April 29, 2007 Toronto FC lose 1-0 in home opener (from Toronto Star)
No goals, but TFC still scores big with home debut
Toronto FC by the numbers 0 Goals in four games this season 10 Goals against 81 Minutes for the first MLS goal in Toronto, by Eddie Johnson 209 Pounds, the weight of new forward Danny Dicchio, who threw it around with abandon 20,148 Fans at BMO Field 11 Degrees C at game time $62.9M To build BMO Field $8.50 Large beer 4-4-2 Formation favoured by coach Mo Johnson 13 Days off until Toronto's next game vs. Chicago Lack of offence didn't matter yesterday; there were plenty of other promising signs for Toronto's fledgling soccer team, not the least of which was happy fans
Apr 29, 2007 04:30 AM
No, they didn't score. Toronto FC's futility at finding the space between the posts now reaches record levels. And yes, a goal would have been a nice way to begin.
But there were so many wonderful things about this city's new soccer dawn that it seems churlish to dwell on statistics.
There was the enormous red-and-white scarf clad crowd making the long walk down Ontario St. to BMO Field on an unfairly chilly morning in late-April.
There was the way they started the game fifteen minutes late to accommodate stragglers and no one seemed to care.
There was the sell-out crowd of 20,148 showing a fervour not often seen in this city outside of the hockey playoffs.
There was the way that same crowd charitably took up the tune of "The Star Spangled Banner" when the anthem singer forgot the words.
There was the awesomely powerful pair of confetti blasters in the south end. Well, they were fun for those of us not being hit by them.
There were the Red Patch Boys in the southeast corner bringing a boisterous European atmosphere to the match that spread infectiously through the other stands. Afterward, coach Mo Johnston said he got goosebumps.
There was a team that leaped into this game after looking lackadaisical and/or hapless in their previous three losses.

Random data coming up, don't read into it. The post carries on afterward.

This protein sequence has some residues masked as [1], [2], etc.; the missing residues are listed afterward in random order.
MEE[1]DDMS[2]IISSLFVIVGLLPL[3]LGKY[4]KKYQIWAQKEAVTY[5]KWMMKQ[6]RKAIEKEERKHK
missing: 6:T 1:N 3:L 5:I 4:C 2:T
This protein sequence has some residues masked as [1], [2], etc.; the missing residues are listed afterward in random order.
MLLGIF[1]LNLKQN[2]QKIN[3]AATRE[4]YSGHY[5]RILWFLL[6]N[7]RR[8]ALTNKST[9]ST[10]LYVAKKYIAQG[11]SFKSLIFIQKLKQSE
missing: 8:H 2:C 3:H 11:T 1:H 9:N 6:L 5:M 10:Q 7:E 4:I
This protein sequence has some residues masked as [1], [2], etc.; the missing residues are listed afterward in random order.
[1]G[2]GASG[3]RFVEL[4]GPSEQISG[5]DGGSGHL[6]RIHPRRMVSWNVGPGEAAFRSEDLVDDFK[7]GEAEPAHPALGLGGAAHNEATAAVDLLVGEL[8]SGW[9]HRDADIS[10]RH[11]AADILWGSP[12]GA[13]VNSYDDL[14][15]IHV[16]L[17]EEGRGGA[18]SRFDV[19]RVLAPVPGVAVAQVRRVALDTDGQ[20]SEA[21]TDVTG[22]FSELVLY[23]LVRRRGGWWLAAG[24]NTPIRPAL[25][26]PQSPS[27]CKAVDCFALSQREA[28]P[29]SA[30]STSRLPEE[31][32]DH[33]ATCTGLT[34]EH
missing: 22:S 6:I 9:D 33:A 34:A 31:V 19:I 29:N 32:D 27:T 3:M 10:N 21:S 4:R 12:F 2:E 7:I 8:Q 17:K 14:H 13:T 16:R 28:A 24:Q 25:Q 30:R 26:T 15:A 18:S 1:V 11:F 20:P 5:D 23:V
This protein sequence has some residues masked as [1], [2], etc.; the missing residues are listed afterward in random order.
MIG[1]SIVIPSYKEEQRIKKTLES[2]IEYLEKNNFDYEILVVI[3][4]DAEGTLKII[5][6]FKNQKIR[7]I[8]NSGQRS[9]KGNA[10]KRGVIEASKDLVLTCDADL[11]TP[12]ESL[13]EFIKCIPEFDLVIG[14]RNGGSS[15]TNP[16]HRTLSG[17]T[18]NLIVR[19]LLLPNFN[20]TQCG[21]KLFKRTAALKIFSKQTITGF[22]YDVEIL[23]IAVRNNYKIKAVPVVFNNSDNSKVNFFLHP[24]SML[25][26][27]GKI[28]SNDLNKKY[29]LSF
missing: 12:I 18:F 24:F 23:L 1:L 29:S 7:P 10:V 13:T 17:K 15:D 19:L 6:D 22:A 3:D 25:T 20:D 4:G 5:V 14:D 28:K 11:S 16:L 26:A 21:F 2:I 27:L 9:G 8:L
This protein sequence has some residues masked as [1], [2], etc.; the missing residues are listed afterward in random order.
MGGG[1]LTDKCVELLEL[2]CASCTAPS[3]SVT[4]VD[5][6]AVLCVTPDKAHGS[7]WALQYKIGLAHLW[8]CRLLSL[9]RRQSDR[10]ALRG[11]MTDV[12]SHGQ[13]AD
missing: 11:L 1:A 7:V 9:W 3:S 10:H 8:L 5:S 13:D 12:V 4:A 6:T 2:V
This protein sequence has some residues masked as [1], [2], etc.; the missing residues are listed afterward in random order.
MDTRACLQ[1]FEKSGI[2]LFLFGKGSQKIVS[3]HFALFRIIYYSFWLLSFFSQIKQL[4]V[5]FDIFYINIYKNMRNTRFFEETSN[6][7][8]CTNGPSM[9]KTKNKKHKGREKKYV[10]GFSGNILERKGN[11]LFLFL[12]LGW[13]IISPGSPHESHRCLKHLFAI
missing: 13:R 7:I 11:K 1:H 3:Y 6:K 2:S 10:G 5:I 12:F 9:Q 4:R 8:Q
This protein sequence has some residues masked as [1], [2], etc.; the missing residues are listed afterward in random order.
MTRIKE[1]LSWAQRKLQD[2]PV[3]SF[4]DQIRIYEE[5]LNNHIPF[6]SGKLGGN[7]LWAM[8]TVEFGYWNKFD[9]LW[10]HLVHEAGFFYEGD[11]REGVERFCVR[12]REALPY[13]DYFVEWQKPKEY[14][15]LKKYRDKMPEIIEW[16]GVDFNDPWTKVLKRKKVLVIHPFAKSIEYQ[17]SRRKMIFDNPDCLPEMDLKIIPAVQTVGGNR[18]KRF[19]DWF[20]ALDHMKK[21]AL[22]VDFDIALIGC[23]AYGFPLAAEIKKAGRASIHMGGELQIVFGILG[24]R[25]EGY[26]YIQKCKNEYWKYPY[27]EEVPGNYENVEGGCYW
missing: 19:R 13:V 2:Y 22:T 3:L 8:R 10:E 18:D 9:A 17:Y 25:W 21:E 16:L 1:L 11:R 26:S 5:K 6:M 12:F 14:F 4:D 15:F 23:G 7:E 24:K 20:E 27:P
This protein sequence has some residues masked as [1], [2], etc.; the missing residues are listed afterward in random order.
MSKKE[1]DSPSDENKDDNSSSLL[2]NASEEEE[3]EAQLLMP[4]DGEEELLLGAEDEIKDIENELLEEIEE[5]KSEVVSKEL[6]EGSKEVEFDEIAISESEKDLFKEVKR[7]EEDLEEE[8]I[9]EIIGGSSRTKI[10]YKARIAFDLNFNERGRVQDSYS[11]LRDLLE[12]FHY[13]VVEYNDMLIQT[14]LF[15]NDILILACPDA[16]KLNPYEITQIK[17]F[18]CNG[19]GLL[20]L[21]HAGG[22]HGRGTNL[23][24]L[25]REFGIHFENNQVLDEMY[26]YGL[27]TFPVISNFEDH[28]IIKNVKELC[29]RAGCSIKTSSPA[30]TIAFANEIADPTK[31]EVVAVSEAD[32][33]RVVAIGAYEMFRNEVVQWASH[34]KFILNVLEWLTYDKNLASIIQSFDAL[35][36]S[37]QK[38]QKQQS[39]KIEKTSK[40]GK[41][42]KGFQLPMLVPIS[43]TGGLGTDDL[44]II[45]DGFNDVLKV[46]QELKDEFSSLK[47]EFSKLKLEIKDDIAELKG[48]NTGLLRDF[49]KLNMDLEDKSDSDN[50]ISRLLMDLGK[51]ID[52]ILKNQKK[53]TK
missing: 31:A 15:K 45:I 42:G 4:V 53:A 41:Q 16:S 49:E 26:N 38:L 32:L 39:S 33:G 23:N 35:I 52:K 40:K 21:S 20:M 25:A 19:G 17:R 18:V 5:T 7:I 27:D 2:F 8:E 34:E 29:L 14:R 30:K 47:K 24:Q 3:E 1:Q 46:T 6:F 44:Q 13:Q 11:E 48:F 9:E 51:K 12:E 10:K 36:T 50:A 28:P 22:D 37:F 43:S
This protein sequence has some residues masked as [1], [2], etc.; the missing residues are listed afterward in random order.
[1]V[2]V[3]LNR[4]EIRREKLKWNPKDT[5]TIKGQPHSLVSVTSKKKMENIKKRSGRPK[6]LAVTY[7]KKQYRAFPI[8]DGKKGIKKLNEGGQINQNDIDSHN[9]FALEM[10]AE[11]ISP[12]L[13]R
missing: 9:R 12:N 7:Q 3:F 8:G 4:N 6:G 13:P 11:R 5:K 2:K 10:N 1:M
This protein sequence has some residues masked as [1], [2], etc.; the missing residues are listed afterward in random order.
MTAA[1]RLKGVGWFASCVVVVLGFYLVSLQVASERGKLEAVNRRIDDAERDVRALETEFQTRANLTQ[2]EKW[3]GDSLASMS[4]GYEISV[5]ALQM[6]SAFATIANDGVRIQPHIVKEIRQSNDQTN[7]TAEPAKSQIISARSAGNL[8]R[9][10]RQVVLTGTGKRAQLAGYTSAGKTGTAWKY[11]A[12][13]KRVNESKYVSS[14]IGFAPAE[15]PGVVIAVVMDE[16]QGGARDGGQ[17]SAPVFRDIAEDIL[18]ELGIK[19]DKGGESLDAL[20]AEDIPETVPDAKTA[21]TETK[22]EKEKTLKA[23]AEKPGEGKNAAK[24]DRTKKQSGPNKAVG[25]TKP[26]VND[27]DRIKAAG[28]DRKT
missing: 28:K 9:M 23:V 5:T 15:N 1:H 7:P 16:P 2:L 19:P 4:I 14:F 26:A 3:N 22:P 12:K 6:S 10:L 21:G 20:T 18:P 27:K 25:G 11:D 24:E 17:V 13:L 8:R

With a little more luck, Maurice Edu or Andy Welsh or Alecko Eskandarian might have snapped that goalless streak in the first half.
There was the announcement of an immediate cult hero in the person of lanky forward Danny Dichio. In his first match with the team, the Englishman launched himself at opponents like a 6-foot-4 torpedo.
"Someone told me the Maple Leafs are looking for a front man who nails goalkeepers, but that's not my job," Dichio said afterward. "I'm a physical player. I like getting involved."
By ``getting involved,'' Dichio means ``nailing goalkeepers.'' He nearly decapitated Kansas City netminder Kevin Hartman on one tackle. Then he drove his spikes into the side of Wizard Jose Burciaga when the defender ventured in too close. On another occasion, Dichio cut off his downfield chase for the ball to turn upfield and clothesline an opponent. After the game, he accused the referee of being "picky."
In between, Dichio looked dangerous on crosses into the box and did a ploughman's work helping out in midfield. Look for a run on Dichio's No. 9 jersey starting yesterday.
There was a more rigid defence with the deployment of Kiwi Andrew Boyens and the strong play of fullback Marvell Wynne.
TFC may not yet be scoring goals, but they looked like they've finally stopped bleeding them.
There was the way the crowd showered Kansas City goal scorer Eddie Johnson with $10 beer and water bottles when he tried to preen in front of them at the touchline.
All TFC opponents should be warned – celebrate your goals at midfield.
There was the sense that TFC was still in this game with only seconds to go, the first time that can be said of them.
There was the crowd's full 90 minutes of aural assault on the Wizards.
"I think they were scared," Eskandarian said, almost apologetically, of his opponents.
There was the finishing roar, as the fans rightly celebrated their own performance as much as the team's.
There was the honest astonishment in the dressing room at the greeting the team received.
"It was such a loud noise, I couldn't hear a thing," Dichio said. "It was just a fantastic atmosphere, a lot like what we get back home in England."
There was the sense that BMO Field immediately becomes the most intimidating venue in Major League Soccer.
There was a little hope when it was learned that Ronnie O'Brien, the man expected to supply badly needed service to Dichio and Eskandarian, will finally be fit in time for the team's next match against Chicago.
Yes, they lost. Yes, they will continue to lose more than they win. But Toronto FC and their fans showed yesterday that this city is ready for soccer. And that matters far more than any story told by a scoresheet.
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